As director of character education for St. Luke’s School, Kate Parker-Burgard coordinates community service and leadership opportunities for the student body.
About one year ago, one St. Luke’s parent—New Canaan’s Tina Kramer—began sharing with Parker-Burgard what she and fellow town resident Shawnee Knight had been doing with the national Blessings in a Backpack program: The pair had operated the model to purchase and deliver food to 100 kids through a nonprofit that St. Luke’s already works with, Stamford’s Domus—kids on free or reduced lunch at a school—with an eye on expanding the model (through a new organization now in full effect, Filling in the Blanks) to operate through the summer.
“Through our work with Domus as well as what we learn from Tina, we are understanding what the huge gaps are in terms of nutrition and food scarcity within our community, so this has been a really neat touch point for us,” Parker-Burgard said Thursday afternoon from the front yard of a North Wilton Road home that serves as the collection and packaging center for Filling In the Blanks.
There, dozens of volunteers across a wide spectrum—St. Luke’s students, faculty and parents, public school kids and parents, members of the New Canaan Police Department Special Response Team, led by Lt. Jason Ferraro—lined up to unload a truck full of canned corn, Healthy Choice soups, whole grain Chef Boyardee whole grain products and macaroni-and-cheese.
The home, Kramer’s property, sees volunteers—often teens from our schools or coordinated through nonprofit groups in town, such as the New Canaan High School Service League of Boys—come through every two weeks to put together 400 bags for delivery. During the school year, the food is distributed through Domus and to qualified children at Bedford Hills Elementary School.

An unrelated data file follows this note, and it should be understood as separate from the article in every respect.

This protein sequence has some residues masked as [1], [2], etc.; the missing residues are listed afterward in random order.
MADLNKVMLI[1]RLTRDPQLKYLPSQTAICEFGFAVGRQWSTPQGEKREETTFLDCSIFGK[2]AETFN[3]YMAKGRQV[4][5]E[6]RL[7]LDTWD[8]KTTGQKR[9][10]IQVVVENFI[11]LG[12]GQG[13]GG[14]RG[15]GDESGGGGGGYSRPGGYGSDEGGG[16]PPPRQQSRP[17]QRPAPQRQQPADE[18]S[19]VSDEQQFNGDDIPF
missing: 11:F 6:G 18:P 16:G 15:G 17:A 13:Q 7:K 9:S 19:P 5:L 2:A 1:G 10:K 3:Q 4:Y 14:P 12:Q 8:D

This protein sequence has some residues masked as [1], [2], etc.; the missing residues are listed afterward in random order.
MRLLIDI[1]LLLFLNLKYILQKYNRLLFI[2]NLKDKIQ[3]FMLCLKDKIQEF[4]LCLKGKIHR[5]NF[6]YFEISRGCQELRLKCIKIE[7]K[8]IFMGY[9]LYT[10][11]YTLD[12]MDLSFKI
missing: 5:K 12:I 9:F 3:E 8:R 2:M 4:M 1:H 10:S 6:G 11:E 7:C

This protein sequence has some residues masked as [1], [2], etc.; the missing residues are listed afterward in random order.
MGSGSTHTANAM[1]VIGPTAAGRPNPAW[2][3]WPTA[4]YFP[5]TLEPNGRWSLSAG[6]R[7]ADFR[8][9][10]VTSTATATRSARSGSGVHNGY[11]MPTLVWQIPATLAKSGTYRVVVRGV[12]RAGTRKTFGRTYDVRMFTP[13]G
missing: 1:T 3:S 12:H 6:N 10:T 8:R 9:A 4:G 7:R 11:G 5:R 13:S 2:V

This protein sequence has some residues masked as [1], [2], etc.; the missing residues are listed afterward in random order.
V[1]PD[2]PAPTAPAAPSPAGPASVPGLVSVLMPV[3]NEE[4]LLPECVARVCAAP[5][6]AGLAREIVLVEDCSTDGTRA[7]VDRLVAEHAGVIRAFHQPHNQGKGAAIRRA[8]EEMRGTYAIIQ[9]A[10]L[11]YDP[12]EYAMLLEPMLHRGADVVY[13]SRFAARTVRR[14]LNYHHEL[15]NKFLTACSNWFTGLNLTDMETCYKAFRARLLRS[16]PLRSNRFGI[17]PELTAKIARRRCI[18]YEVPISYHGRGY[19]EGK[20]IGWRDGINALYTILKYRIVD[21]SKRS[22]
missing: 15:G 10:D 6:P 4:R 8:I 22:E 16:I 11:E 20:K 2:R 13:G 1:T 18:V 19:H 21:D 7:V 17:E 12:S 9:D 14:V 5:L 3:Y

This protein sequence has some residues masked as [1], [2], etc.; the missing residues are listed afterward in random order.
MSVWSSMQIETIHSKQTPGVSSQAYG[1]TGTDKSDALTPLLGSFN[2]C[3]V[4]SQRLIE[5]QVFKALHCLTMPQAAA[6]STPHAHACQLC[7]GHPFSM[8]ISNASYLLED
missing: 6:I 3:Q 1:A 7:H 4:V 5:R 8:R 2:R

This past summer marked the first where the nonprofit Filling in the Blanks—an entirely donor-funded organization whose founders, Knight and Kramer, have put on their own fundraisers and partnered with local organizations in others—began operating in earnest.
The idea is that Blessings in the Backpack, while meeting many needs during the school year, doesn’t operate in the summer. Filling in the Blanks not only operates through the summer (through Stamford’s Chester Addison Community Center as well as Domus), but also is expanding to “level-up” the nutrition in food provided during the school year.
“Our push is to move toward healthier food, but it’s hard to send them home with a bag of kale, a cucumber and quinoa and say, ‘Here, do something with this,’ ” Knight said from inside the roomy house, an otherwise inhabitable 4,000-square-foot home whose would-be sleeping quarters now bear names such as “The Potato Chip Room” (Kettle came through with a large donation).
Other organizations that have come through with donations include Hain Celestial (granola, for example) and Pepsi. Knight said she and Kramer also take the time to load up their Suburbans at Dollar Tree with apple sauce, chili and soup.
Knight said Filling In the Blanks (a member organization of the New Canaan Chamber of Commerce) would love to launch a formal food donor program with a company such as Newman’s Own—that, along with upping the nutritional value of what they pack for the kids, are priorities for the organization now.
Meanwhile, the regular food runs and unloading sessions, and packing sessions, see new people each time, which is hugely rewarding, Night said.
“The kids are happy and it seems very well received,” she said. “And the community has been very supportive.”